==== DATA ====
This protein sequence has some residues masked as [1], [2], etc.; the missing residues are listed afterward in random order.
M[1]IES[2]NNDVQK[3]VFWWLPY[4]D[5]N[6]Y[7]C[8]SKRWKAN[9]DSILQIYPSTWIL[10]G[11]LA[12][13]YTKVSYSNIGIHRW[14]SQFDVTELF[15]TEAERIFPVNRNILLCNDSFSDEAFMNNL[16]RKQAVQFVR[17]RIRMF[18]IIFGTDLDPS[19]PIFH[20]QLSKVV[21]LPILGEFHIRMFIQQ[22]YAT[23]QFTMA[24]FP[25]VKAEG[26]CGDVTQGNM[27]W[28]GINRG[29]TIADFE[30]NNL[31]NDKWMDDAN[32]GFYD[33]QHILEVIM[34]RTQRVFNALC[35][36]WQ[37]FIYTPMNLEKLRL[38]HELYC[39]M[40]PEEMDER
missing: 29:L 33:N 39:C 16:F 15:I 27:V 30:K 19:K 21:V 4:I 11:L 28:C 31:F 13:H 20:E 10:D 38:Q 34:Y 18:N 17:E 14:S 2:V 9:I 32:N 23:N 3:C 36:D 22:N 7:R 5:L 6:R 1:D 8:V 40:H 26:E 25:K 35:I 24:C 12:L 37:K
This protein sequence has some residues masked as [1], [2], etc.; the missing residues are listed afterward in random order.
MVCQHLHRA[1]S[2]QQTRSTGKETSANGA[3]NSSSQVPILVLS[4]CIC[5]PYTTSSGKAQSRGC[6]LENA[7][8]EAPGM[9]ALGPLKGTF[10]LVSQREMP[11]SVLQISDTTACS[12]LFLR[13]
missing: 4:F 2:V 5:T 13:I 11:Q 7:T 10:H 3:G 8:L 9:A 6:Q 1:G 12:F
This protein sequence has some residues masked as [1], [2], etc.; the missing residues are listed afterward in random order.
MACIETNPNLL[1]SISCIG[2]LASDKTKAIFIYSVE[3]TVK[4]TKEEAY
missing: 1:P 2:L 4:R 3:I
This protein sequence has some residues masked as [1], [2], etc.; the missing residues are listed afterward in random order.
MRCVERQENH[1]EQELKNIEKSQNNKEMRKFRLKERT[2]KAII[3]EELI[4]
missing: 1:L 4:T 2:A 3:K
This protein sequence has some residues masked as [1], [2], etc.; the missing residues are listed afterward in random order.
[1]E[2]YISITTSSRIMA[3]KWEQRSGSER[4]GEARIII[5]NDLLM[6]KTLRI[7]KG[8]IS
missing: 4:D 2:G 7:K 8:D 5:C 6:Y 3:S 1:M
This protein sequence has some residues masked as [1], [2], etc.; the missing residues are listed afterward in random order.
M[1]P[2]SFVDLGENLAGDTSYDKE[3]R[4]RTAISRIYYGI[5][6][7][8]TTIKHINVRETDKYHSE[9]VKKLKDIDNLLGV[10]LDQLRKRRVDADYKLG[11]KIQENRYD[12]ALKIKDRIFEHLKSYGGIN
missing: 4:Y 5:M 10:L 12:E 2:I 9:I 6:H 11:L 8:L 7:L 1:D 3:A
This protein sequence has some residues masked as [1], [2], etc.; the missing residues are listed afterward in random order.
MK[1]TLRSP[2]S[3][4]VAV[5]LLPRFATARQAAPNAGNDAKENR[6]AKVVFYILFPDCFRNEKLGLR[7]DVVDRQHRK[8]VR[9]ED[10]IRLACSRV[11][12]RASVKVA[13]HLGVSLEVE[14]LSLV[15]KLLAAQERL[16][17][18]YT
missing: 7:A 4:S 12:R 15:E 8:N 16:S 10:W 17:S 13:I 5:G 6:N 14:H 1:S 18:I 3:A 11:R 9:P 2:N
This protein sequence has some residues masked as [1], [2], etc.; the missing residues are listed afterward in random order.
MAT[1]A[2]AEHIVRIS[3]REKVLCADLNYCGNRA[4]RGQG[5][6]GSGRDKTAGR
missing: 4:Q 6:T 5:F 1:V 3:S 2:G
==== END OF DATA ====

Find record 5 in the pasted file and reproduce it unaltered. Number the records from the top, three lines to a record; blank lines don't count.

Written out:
This protein sequence has some residues masked as [1], [2], etc.; the missing residues are listed afterward in random order.
[1]E[2]YISITTSSRIMA[3]KWEQRSGSER[4]GEARIII[5]NDLLM[6]KTLRI[7]KG[8]IS
missing: 4:D 2:G 7:K 8:D 5:C 6:Y 3:S 1:M